The Musee Granet, Aix en ProvenceOnce a sleepy provincial gallery, the Granet Museum has, thanks to some important loans and bequests, built up a fine collection of modern art over the last decade. It now stages several major exhibitions a year.

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Most galleries organise shows and events around individual artists or historical movements. The Musée Granet does this too at times, as in its popular 2016 show celebrating the Marseille painter Charles Camoin.

But it has also often spotlighted private collectors with exhibitions gathering together works chosen by a visionary individual enthusiast. It’s an intriguing and revealing approach.

Recent examples have included Chefs d'Oeuvre de la Collection Pearlman (Masterpieces from the Pearlman Collection), a showcase for the discerning eye of the American businessman Henry Pearlman; Icônes américaines, (American Icons), featuring the Fisher Collection at the Museum of Modern Art in San Francisco; the Frieder Burda collection from Baden-Baden, Germany; and Passion de l'Art (A Passion for Art) which, even more unusually, explored the work of the Jeanne Bucher Jaeger Gallery and art dealership in Paris.

portrait granetThe Granet's big summer exhibition compares Pablo Picasso to the French cubist Francis Picabia. 9 June-23 September.

Pictured: François Marius Granet (1775-1849), the Aix-born artist who originally founded the museum

In spite of its lively current programme, the Musée Granet will never live down the fact that it has just a handful of works in its permanent collection by Aix's most famous son.

Paul Cézanne studied life drawing at the museum as a young man. He offered it dozens of paintings in later life, but was rudely rejected.

"Never in my lifetime will any of his works enter here," declared the then-curator Auguste-Henri Pontier, a minor sculptor whose own work has long since passed into obscurity.

Still, the Musée Granet has since done its best to make up for this embarrassing blunder, with a spectacular blockbuster retrospective in 2006 marking the centenary of the artist's death, followed by another major show, Picasso Cézanne, in 2009.

It has secured other works by Cézanne on temporary long-term loan and in 2011, acquired the only known portrait by Cézanne of his childhood friend, the writer Emile Zola, painted before the two men became estranged in later life (click here to read about a film of this story).

The ten Cézanne paintings at the Granet also include a small study for Les Baigneuses, pictured, and a portrait of Madame Cézanne. However they are frequently away on loan.

Les Baigneuses, Paul Cezanne, Musee Granet, AixThe museum also owns some late watercolours of Mont Sainte Victoire as well as drawings and enragvings. But these too are only on display intermittently for conservation reasons. So don't make Cézanne the basis for your expedition to the Musée Granet.

Still, there are plenty of other things to see. One of the museum's key long-term loans came in 2000 from the collector Philippe Meyer. It includes an impressive cluster of 19 pieces by Giacometti as well as works by Léger, Mondrian, Klee and others.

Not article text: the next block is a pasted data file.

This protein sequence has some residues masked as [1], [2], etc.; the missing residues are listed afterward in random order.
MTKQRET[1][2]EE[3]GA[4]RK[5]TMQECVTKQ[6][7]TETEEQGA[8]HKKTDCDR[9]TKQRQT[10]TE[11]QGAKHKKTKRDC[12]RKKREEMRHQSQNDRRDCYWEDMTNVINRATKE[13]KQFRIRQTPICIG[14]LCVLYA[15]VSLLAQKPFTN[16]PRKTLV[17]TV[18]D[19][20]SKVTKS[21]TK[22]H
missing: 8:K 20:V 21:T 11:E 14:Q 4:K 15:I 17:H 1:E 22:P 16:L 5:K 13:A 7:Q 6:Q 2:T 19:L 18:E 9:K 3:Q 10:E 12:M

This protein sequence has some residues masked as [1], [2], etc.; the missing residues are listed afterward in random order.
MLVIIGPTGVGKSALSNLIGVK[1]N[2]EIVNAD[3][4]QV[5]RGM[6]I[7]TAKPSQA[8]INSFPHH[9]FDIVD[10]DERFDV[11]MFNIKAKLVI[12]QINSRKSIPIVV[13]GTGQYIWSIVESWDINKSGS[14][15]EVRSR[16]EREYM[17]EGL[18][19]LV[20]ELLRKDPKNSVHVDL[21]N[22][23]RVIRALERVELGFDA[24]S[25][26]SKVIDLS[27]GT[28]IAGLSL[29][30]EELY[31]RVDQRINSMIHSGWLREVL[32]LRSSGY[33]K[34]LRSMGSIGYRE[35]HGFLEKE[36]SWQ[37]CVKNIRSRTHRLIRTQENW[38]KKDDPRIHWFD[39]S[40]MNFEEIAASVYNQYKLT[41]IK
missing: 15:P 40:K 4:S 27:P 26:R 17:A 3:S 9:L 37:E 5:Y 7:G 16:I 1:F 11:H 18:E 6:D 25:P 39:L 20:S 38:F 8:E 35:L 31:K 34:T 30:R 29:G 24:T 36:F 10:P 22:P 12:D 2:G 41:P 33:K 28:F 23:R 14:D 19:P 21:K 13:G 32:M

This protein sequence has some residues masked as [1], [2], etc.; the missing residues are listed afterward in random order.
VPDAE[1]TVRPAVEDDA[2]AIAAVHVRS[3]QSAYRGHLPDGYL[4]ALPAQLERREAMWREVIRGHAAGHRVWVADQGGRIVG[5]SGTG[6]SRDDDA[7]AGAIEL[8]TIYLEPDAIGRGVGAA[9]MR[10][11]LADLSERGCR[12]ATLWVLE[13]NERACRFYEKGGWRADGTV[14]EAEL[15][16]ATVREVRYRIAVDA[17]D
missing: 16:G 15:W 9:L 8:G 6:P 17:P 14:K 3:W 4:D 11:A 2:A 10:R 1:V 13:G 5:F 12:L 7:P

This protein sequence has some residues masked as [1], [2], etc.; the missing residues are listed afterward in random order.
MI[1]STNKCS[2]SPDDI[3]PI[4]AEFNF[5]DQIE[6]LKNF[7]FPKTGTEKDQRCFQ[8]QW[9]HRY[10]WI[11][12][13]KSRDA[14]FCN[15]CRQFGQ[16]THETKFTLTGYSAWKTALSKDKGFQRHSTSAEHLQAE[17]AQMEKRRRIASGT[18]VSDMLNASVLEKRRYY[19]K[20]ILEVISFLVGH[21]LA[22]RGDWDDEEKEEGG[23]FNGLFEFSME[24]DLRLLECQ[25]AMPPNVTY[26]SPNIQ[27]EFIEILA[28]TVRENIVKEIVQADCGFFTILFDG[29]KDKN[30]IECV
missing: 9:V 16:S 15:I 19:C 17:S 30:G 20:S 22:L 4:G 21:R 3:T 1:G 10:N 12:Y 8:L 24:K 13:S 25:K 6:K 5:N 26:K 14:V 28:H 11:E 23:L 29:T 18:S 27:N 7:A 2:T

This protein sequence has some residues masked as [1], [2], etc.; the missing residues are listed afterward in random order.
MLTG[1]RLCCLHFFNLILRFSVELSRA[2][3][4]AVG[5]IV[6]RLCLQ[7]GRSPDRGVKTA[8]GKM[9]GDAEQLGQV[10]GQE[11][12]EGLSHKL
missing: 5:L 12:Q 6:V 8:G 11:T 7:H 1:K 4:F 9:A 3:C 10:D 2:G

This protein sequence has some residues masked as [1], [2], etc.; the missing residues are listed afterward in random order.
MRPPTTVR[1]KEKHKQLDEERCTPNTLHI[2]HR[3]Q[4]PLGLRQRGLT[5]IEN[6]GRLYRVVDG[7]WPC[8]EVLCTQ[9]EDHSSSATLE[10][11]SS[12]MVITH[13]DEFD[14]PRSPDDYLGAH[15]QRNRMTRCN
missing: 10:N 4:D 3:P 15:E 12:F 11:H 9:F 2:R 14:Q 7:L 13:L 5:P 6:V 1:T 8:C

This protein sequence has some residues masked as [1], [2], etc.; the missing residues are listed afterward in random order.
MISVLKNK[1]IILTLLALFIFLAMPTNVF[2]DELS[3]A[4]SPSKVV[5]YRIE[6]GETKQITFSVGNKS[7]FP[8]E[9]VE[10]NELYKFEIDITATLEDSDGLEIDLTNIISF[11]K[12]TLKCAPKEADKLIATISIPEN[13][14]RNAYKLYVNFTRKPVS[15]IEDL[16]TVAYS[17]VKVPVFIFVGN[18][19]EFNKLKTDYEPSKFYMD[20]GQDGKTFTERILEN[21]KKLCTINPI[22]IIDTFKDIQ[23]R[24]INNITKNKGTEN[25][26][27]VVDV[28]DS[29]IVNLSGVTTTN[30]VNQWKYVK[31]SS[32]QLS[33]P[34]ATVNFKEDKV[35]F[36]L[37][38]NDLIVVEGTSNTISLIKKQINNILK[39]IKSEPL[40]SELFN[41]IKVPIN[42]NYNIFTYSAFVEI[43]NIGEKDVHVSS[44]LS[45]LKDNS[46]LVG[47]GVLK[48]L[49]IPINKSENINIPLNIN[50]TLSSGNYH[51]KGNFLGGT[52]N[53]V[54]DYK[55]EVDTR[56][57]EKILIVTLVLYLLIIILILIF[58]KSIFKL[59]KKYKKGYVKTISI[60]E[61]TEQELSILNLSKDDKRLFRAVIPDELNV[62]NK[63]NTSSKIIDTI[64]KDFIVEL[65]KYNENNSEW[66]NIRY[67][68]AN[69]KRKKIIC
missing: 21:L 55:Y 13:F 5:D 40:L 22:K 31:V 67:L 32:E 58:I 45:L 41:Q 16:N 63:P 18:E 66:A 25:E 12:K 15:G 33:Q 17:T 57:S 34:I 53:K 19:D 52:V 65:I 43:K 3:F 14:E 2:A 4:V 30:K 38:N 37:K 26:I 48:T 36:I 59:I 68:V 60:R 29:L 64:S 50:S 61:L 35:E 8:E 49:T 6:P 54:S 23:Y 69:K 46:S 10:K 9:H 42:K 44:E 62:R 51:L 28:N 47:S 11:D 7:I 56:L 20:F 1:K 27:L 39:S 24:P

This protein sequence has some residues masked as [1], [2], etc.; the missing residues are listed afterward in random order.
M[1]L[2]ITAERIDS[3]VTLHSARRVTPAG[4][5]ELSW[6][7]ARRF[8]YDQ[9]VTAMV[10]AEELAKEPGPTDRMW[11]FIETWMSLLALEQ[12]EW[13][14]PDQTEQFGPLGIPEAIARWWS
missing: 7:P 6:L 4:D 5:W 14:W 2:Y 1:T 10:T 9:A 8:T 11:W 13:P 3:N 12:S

In 2010 the Musée Granet received another loan, this time from the Fondation Planque. The estate of the Swiss collectors Jean and Suzanne Planque comprises some 300 works by Degas, Klee, Picasso, Braque and more.

At first space constraints at the Granet - based in the 17th century Palais of Malta, the former priory of the Knights of Malta, in the Mazarin Quarter - prevented these riches from all being on display.

But in 2013 a new annexe was created to house the Planque Collection at the nearby 17th century Chapelle des Pénitents Blancs.

Back at the Musée Granet's main building, the permanent collection includes finds from the Celto-Ligurian archaeological site (dating from the third to second centuries BC) at Entremont, just north of Aix: limestone sculptures of warriors, ceramics, jewellery, and implements. Other galleries are devoted to a lot of rather dull 19th century marble busts and sculptures.

Jupiter and Thetis by IngresThere are also paintings from the 14th to 18th centuries, including pieces by Rubens and Rembrandt. A whole room is dedicated to Granet, the local painter whose personal collection formed the original basis of the museum.

Alas, he was himself an undistinguished artist. But the display includes a lovely portrait of Granet, pictured above, by a greater talent, Jean Auguste Dominique Ingres. Ingres' giant, deeply strange and ambivalent Jupiter and Thetis (1811), pictured, is one of the museum's most arresting works.

The signage is in French only, but an audio guide is available in English, German, Italian, Spanish and Japanese. There is also an audio guide for children.

The Musée Granet has no cafeteria. However there are machines dispensing coffee, soft drinks and snacks and a pleasant courtyard for resting in.

Insider Tip for the Musee GranetEntrance to the Musée Granet is free, apart from certain major exhibitions, on the first Sunday of every month. (Note that this freebie does not apply between June and September.)

Where: Musée Granet, place Saint Jean de Malte and the Chapelle des Pénitents Blancs, place Jean-Boyer (at the top of the rue du maréchal Joffre), 13100 Aix en Provence. Tel: (+33) 4 42 52 88 32

The front entrance of the main building is acceded by steps, but there is wheelchair access at 18 rue Roux Alphéran, just round the corner. Website for the Musée Granet

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